Tensioned fall or free fall?
I’ve always thought that my readers are my best editors.
One day I posted my comment in reply to someone’s comment. And Kitidas picked up on it.
Your answer to Sameh is very important piece of advice that should be shared to all novice slow pitch jiggers. Please put it on the “Techniques” section of JAS.
Yes, sir, my editor. It goes right up on the directory.
And here it is.
But not just like I wrote then, I am stepping into it a little deeper.
The initial drop down to the bottom should be as fast as it can be. Because the slow pitch jigs are usually slow to fall as it performs all the actions on the way down. When it falls slow, the current takes away the line and you’ll get the line slack when you start your actions. Adjust your mechanical break and use your thumbing to find the fastest fall. It’s usually faster with a little tension. Because when the jig is free to fall, it can play on its side and do actions where they are totally unnecessary.
Rector is a good example. Rector is the slowest to fall in SFC jigs. It is not meant to be used in strong current. But it’s so effective to invite bites on the fall. On the initial drop down, it falls like a falling leaf. It falls to push down the water, suddenly starts sliding to the side, it suspends at the end of the slide, and then it starts falling again. If you don’t do thumbing to give a little tension to the line, just the free fall will give you backlash. But then when it falls like 30 meters, you don’t have to give thumbing any more. Why?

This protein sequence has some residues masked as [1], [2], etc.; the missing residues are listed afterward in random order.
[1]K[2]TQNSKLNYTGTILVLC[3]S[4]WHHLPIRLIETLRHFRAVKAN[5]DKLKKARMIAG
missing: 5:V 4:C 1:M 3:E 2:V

Why is it that you don’t have to give thumbing when the jig falls to certain depth?
Because the line catches the water influence and that gives enough tension on the line.
Once you touch the bottom and start your actions, the standard technique is the opposite.
You want the jig to make actions as it falls. You give the lifts, and the jig hangs in the water and hesitating, wobbling, falling, sliding, flashing… You don’t want to put on tension. However, we don’t think it’s a good idea to lower the rod tip faster than the jig and give line slack on the water. Contact can come anytime during the fall. Lower the tip at the same speed of the jig, so that you have mutual tension on the line, not too tight, not too loose. Ready to strike anytime. This way, you don’t have to worry about the line catching the rod guides for a big trouble.
But there is always non-standard technique, especially in the longfall tactic, which is to give a little tension on the fall. Remember a little tension speeds up the fall. In longfall, the lifts should be slow and simple. And then the jig hurries back down like a bait going back to a hide. It’s a hesitating move of the bait. A sign of weakness, biologically. Giving a little tension on the fall changes the fall actions, and it can be very effective sometimes. It creates “change of pace” with slow lifts and fast falls.
So, free fall or tensioned fall? Either is right or wrong. Just feel the jig move and enjoy dancing.
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